Today our team is excited to announce a few enhancements we have made to the Passport UI to improve user experience and efficiency.
First, we’ve updated the look and feel of the system. We have enhanced the aesthetic in order to reinforce function. New, modern font and style choices – guided by Material Design concepts – are not only pleasing to the eye, but allow you to perform the same functions and tasks, with less effort.
Inversoft’s new UI utilizes your OS system font to increase performance and decrease latency.
Passport’s default color palette provides a variety of contrasting hues and shadows to help establish a seamless sense of depth and separation.
Static, bordered tables are a thing of the past. Space and simplicity is emphasized, in place of harsh contrasting colors, to create separation within tables. Utilizing full width display allows for more information and functionality.
Buttons and icons are uniform across the new dashboard. You will always know what actions and tools are available to you no matter where you are within Inversoft’s new UI. Consistency highlights the workflow and allows our users to develop usage patterns through familiarity.
While giving you the same features, the new UI provides:
- Dashboard overview providing metrics and usage at a glance
- Responsive mobile and desktop screen usage
- Omnipresent user search bar for fast access to your user data
- Sidebar navigation
- Customization options (i.e. brand logo and hex code selection)
Our hope is that Passport is not only easy to use, but with our new UI you look forward to using it. Keep an eye out for new updates and enhancements.
JSON Web Tokens (JWTs) are a popular authentication mechanism for good reason. JWTs are designed to be stateless, portable identities making them ideal for consumption by web applications and extremely mobile friendly.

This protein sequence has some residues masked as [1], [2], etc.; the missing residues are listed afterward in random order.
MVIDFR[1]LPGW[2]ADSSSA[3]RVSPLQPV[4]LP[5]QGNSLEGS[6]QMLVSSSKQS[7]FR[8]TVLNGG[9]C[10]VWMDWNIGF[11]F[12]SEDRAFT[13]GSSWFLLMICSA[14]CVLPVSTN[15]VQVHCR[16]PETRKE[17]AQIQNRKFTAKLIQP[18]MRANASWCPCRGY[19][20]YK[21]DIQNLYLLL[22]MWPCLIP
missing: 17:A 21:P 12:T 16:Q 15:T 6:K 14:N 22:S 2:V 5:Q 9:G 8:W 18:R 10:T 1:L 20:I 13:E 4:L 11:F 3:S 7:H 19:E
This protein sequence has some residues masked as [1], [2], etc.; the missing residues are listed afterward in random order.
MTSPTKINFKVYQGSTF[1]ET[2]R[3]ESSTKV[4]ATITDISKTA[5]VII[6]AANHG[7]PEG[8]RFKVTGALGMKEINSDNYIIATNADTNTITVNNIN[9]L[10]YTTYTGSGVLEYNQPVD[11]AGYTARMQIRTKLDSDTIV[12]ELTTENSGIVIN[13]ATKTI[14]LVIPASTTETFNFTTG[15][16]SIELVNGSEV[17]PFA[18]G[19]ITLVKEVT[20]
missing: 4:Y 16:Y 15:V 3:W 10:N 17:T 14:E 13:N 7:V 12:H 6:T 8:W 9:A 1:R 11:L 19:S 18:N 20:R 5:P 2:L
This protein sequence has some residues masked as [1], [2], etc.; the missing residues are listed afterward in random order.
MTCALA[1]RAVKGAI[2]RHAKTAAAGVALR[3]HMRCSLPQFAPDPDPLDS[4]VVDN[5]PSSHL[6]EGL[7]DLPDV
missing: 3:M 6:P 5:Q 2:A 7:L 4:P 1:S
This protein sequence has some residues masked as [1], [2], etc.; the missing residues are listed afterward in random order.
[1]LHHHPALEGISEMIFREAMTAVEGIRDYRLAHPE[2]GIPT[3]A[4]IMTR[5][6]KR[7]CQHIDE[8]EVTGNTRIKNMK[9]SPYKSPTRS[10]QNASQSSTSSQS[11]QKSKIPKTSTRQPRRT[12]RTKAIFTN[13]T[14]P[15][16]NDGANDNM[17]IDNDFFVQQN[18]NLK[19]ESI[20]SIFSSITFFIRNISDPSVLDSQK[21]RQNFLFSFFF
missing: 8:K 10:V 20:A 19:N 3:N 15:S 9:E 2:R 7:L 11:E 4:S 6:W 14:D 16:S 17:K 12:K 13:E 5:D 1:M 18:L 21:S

While the stateless benefit of a JWT is great, it does come with a problem: Once a token has been issued to the user, that access token is valid until it expires. This time window poses a security concern.
So how do you revoke JSON web tokens if you need to?
Inversoft has figured out how to revoke JSON Web Tokens with little impact on a security token’s portability. That’s why we’re teaming up with IBM developerWorks for a live coding webinar on Thursday, July 27.
Tune into the webinar to learn:
- What is the JWT security concern?
- Why token revocation is necessary?
- Traditional JWT revocation methods.
- How Passport solves this issue.
The webinar is free to attend and there will be a Q&A after to ensure you get the JWT answers you need.
Don’t miss this live coding event, register today.
I have been talking with developers about JSON Web Tokens (JWTs) recently and a one question keeps coming up: “How do I revoke a JWT?”
If you poke around online, you’ll find that the most common answers are:
- Set the duration of the JWT to a short period (a few minutes)
- Implement complicated blacklisting techniques
There is not a simple solution because JWTs are designed to be portable, decoupled, identities. Once you authenticate against an identity provider (IdP) and get back a JWT, you don’t need to ask the IdP if the JWT is valid. This is particularly powerful when you use RSA public/private key signing. The IdP signs the JWT using the private key and then any service that has the public key can verify the integrity of the JWT.
Here’s a diagram that illustrates this architecture:
The Todo Backend can use the JWT and the public key to verify the JWT and then pull the user’s id (in this case the subject) out of the JWT. The Todo Backend can then use the user’s id to perform operations on that user’s data. However, because the Todo Backend isn’t verifying the JWT with the IdP, it has no idea if an administrator has logged into the IdP and locked or deleted that user’s account. Continue reading
Believe it or not there are still companies emailing users with plaintext passwords. Worse yet, some systems are storing plaintext passwords in the database. Storing or emailing plaintext passwords can increase security vulnerabilities by as much as 10x.
CU Boulder, a premier university, still emails their passwords in plaintext. Regardless of how complex a password is, if it is stored or emailed in plaintext, that password is easily accessible to anyone and security is compromised at a glance.